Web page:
Movie Review: Wolfwalkers (2020)

TL;DR – a magnificent Irish animated fantasy film about a wolf pack protecting their forest home from human progress, and the coming-of-age story of a young English girl finding her own identity and choosing her own path.

Review (warning: spoilers)

Wolfwalkers can be summarised in one word, stunning. Directors Tomm Moore and Ross Stewart have created an Irish folklore film that is for adults and children that captures story, visuals, cast and music in a masterful piece of on-screen magic.

Nominated for the 2021 Academy Award for Best Animated Feature, the story follows English girl, Robyn, and her pet falcon, Merlyn, as they move to Kilkenny with her father, Bill Goodfellowe. Set in the mid-1600s, the Lord Protector of the Irish town has hired Bill, an expert huntsman, to exterminate all the wolves in the nearby forest so that the lumberjacks can continue with their tree chopping undisturbed. The wolf pack has sought to protect their woodland home from destruction with the help of two wolfwalkers, Moll and Mebh (a mother and daughter duo who are human but can transform into wolves when they fall asleep).

Robyn aspires to be a great hunter like her father, but she encounters barriers in many forms including hostility from the Irish townsfolk (England and Ireland were at war during this period), her father’s own fear (he wants her to stay at home and be safe), and eventually the Lord Protector himself who orders she work in the scullery.

Sick of being trapped within the confines of her own home, Robyn sneaks out of town and follows her father into the woods. She hears the bell of a shepherd calling for help as his flock has been set upon by a wolf. With crossbow in hand, Robyn rushes to his aid and is about to fire at the wolf when a sheep bumps her and the arrow goes flying and instead strikes Merlyn. Distraught, Robyn goes back into the woods and finds her falcon miraculously healed. She then falls into one of her father’s own traps and is left dangling upside down from a rope snare. Mebh, in wolf form, discovers her and seeks to free her from the trap, but Robyn thinks Mebh is there to eat her and fights back. Though Mebh manages to free her, she accidentally bites Robyn on the arm in the process.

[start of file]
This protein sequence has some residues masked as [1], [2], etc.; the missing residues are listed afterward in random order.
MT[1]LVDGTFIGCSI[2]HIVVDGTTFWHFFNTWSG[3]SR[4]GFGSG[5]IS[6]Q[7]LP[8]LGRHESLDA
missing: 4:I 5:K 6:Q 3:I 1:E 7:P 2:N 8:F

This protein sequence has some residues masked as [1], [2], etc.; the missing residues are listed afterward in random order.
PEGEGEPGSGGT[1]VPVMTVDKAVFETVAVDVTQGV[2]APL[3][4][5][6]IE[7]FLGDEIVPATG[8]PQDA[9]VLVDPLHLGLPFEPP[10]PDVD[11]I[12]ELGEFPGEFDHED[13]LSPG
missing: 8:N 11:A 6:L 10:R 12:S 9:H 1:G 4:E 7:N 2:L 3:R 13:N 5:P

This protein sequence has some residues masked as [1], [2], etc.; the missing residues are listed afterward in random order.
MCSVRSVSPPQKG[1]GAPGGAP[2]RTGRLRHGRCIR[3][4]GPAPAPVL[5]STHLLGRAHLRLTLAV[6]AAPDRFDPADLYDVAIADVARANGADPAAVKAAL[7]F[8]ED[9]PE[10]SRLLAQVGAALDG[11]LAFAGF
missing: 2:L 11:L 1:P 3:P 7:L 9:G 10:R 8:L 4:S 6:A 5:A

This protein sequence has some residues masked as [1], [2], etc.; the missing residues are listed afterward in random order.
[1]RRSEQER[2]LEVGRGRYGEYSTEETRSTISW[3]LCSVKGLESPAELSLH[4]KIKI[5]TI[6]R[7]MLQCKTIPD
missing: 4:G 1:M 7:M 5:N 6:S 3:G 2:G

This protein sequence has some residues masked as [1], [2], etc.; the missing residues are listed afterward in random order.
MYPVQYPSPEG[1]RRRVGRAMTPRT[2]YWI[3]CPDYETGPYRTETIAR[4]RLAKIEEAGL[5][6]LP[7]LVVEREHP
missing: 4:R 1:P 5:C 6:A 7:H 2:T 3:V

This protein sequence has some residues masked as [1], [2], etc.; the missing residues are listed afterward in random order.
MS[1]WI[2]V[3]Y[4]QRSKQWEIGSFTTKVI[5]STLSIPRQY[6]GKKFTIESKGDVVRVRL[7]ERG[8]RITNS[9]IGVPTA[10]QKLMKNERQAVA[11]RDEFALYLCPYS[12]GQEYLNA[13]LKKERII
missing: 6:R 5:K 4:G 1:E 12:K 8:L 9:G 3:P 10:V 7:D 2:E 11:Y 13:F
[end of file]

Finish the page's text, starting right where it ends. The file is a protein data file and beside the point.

Robyn later discovers she has also become a wolfwalker and learns about the wolf pack’s plight. The background theme of industrial progress versus preservation of nature is universal, and Robyn’s view of her place and purpose opens as the story progresses. The magical transformation into a wolf is a perfect metaphor for Robyn’s mental transformation. Her mind opening up to the complexities of the world and thus coming-of-age as she seeks to help Mebh locate her mother who set out some time ago in wolf form to find a new forest home for the wolf pack to move to but has not returned. This is because Moll has been captured by the Lord Protector and is held in a cage within his castle.

The final act sees the Lord Protector and his soldiers seeking to burn down the forest and rid themselves of the wolves once and for all. Only through the actions of Robyn and the dawning realisation of her father who pieces together his daughter’s transformation are the wolfwalkers and the pack saved.

The 2-D animation is sumptuous and the animators at Cartoon Saloon studio have taken great care to fill every frame with loving detail. The visuals are an atmospheric delight as they capture the folklore feel of an Irish tale come to life. Combined with a soundtrack featuring Irish folk music and the song “Running with the Wolves” by Norwegian singer-songwriter, Aurora, the movie is captivating from start to finish.

Great story, great art, great voices, great script, great music… can’t really ask for more.

10 out of 10

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